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Chittagong-style mutton curry (Chotto-er mejbani mangsho)

Bangladeshi cuisine is defined by complex spice mixes and bold and spicy flavors. It is quite similar to Indian cuisine, more like the distinct cuisine of Bengal, but with an extra pop of flavor and some very distinct spice mixes and blends. This dish highlights the cuisine of a nation and a culture.

This is a rich and bold curry. This dish is slow cooked, with all ground spices, the spices come together through the slow cooking process (no pressure cooker please), and merge into an amazing flavor. While I was cooking this curry, the house was filled with this amazing aroma, but the time the curry had finished cooking, everyone could not wait to dig in, this is the sign of a great dish.

The spices explode on your palate and the wonderful onion gravy is loaded with flavors. The color is a beautiful deep red from all the chilies, this also means that it is a spicy curry. The magic to this dish is the special Bangladeshi garam masala, please do not try and substitute the Indian garam masala, you will miss out of the authentic flavors that are so perfect. You can serve it with a naan bread or rice.

This curry is originally made with beef, but as beef is not available in India, I used mutton instead. If you prefer, you can also substitute chicken.

This is a wonderful cookbook on Bangladesh cuisine, filled with authentic recipes. The cuisine is very similar to Indian cuisine, but the dishes do have their specific nuances and flavors. I have just begun to cook from here and learn about the flavors, and you will see me cook from this book again, soon. I recommend this cookbook fro those who want to experiment with and learn from this cuisine.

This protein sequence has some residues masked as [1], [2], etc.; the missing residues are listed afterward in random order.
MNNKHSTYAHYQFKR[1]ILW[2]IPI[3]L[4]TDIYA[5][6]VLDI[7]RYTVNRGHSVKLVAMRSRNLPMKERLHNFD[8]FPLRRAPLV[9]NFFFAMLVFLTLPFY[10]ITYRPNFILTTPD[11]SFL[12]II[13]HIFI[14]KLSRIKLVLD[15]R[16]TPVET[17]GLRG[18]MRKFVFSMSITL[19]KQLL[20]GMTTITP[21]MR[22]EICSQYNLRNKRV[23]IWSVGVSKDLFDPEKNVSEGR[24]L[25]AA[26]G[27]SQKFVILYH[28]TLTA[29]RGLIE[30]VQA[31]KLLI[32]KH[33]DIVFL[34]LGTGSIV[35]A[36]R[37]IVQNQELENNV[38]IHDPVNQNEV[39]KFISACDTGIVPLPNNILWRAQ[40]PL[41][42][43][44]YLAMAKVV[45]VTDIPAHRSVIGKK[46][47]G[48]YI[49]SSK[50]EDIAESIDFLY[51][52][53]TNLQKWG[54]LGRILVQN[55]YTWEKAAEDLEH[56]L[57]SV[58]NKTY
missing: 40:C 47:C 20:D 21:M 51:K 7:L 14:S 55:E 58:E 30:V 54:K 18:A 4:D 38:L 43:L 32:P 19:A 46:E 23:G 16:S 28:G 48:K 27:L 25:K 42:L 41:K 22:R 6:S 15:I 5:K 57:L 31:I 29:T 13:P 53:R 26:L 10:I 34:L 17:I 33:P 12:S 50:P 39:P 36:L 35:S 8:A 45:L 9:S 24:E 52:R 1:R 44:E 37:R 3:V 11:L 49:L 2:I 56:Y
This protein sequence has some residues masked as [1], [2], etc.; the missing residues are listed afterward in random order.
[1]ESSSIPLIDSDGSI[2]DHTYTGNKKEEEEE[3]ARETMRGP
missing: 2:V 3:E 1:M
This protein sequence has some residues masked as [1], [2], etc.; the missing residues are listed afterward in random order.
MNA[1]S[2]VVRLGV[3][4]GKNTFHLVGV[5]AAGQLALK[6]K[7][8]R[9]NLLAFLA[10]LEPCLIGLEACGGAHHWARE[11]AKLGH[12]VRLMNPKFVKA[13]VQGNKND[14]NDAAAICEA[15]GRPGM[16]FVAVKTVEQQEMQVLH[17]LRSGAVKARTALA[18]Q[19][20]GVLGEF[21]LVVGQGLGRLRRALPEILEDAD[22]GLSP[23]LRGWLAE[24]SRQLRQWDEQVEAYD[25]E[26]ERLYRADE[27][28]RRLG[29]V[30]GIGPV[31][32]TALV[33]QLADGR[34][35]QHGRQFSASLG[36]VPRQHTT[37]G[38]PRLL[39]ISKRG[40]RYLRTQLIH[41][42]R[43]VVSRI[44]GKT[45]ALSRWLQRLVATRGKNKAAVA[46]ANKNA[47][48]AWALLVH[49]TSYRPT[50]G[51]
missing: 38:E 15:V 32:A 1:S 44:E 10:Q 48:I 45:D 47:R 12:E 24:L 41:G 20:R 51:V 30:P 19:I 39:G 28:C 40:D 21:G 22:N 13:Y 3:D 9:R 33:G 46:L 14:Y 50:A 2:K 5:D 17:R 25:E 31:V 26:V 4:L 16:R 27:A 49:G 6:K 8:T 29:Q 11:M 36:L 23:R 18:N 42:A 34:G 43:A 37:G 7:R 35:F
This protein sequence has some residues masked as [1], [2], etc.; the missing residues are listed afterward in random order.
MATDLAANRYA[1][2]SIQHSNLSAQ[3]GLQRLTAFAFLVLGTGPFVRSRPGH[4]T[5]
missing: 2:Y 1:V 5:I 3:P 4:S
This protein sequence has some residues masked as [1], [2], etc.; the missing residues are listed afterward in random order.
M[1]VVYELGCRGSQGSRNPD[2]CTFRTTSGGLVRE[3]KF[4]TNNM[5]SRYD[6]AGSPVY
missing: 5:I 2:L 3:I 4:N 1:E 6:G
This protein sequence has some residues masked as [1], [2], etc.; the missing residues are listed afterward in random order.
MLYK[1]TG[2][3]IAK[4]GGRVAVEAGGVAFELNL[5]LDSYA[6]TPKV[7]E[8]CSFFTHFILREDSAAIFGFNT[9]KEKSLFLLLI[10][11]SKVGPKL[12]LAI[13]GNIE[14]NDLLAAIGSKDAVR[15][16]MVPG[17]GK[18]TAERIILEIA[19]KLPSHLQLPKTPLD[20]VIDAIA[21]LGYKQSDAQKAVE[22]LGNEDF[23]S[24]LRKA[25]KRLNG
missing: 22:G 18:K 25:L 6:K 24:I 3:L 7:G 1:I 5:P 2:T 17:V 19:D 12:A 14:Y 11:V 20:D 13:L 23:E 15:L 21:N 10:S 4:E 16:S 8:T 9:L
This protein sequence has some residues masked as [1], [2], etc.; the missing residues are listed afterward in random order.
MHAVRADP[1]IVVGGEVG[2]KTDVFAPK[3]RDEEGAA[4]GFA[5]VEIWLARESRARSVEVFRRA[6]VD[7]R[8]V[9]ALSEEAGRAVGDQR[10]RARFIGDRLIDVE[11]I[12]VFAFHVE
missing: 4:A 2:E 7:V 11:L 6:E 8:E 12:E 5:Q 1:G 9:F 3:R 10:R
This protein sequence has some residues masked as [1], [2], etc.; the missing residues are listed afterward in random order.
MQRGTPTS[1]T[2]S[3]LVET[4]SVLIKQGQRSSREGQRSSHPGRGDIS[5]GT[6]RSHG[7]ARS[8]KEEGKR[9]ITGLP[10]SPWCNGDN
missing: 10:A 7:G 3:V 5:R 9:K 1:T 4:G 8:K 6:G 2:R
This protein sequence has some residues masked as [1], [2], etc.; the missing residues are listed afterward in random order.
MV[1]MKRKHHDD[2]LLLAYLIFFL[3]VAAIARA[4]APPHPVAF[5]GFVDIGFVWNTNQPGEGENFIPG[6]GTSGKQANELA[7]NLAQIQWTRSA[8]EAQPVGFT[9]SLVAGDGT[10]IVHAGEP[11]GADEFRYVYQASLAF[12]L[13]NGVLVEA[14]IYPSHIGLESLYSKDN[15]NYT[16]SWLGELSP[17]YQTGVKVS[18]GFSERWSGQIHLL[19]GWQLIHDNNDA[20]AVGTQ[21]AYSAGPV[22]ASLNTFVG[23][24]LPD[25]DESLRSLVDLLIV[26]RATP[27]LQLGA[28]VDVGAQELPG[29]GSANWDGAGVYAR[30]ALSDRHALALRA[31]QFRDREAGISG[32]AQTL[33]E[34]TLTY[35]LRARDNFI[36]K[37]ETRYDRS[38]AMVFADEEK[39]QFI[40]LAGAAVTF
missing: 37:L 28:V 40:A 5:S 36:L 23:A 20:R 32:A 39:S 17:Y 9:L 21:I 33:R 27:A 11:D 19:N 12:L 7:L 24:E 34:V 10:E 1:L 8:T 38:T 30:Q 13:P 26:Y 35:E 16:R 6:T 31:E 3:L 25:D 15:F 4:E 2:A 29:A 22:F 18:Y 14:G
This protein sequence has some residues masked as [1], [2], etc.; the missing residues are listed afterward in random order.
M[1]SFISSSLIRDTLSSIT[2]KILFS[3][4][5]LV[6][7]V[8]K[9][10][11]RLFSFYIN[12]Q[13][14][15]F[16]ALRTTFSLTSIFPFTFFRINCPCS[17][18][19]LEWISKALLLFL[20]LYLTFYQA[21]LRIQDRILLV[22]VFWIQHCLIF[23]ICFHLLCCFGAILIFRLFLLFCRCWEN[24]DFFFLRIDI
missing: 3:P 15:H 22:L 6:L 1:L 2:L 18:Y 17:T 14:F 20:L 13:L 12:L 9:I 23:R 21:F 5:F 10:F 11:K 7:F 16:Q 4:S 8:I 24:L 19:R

For more recipes from this beautiful cookbook, click here.



Ingredients:

3/4 kg mutton, with bone

3/4 kg mutton chops

2 tablespoons poppy seeds, lightly roasted

1 tablespoon mustard seeds, lightly roasted

1 large onion, thinly sliced

1 tablespoon oil

3 onions, chunked

2 tablespoons mustard oil

2 tablespoons ginger paste

6-7 garlic loves, minced

2 tablespoons chili powder

1 tablespoon paprika or mild chili powder

2 tablespoons ground coriander seeds

1 tablespoon ground cumin seeds

Salt, to taste

4 cups water

4 green chilies, slit longitudinally


For the Bangladeshi garam masala:

3 dried Kashmiri chilies

1/2-inch cinnamon stick

3 green cardamom pods

1 black cardamom pod

1 blade mace

4 cloves

1 teaspoon coriander seeds

1/2 teaspoon fennel seeds

1/4 teaspoon fenugreek seeds

8 black peppercorns

1/4 teaspoon ground nutmeg


Make the Bangladeshi garam masala by dry roasting each spice, except the nutmeg powder, on a pan individually till lightly colored and aromatic. Cool and grind to a fine powder in a coffee mill or spice grinder. Set aside.


Heat a frying pan and fry the sliced onions in the tablespoon of oil till browned, you are making a traditional birista. Set aside to cool.


Dry roast the mustard seeds and poppy seeds. Cool and grind to a dine powder in a coffee mill or spice grinder. Set aside.


In a blender combine the fried onions, raw onions, and poppyseed-mustard seed powder, and grind into a fine paste with water as needed. Make sure the paste is smooth.


In a large pot, large enough for the complete dish, add the meat, spice paste, and all the other ingredients except for the green chilies and the garam masala. Bring to a boil and simmer for 90 minutes. Stir the pot occasionally to make sure that the spices and meat are not sticking to the bottom and burning. Add more water as needed.


After 90 minutes, test the meat, they should be fork tender. Taste and adjust for salt. Add the green chilies and garam masala and mix in well. Simmer for an additional 15 minutes. Taste again and adjust the spices and salt. The curry should be spicy and bold.


Serve the curry hot in a bowl with either a thick bread like naan, or ice.

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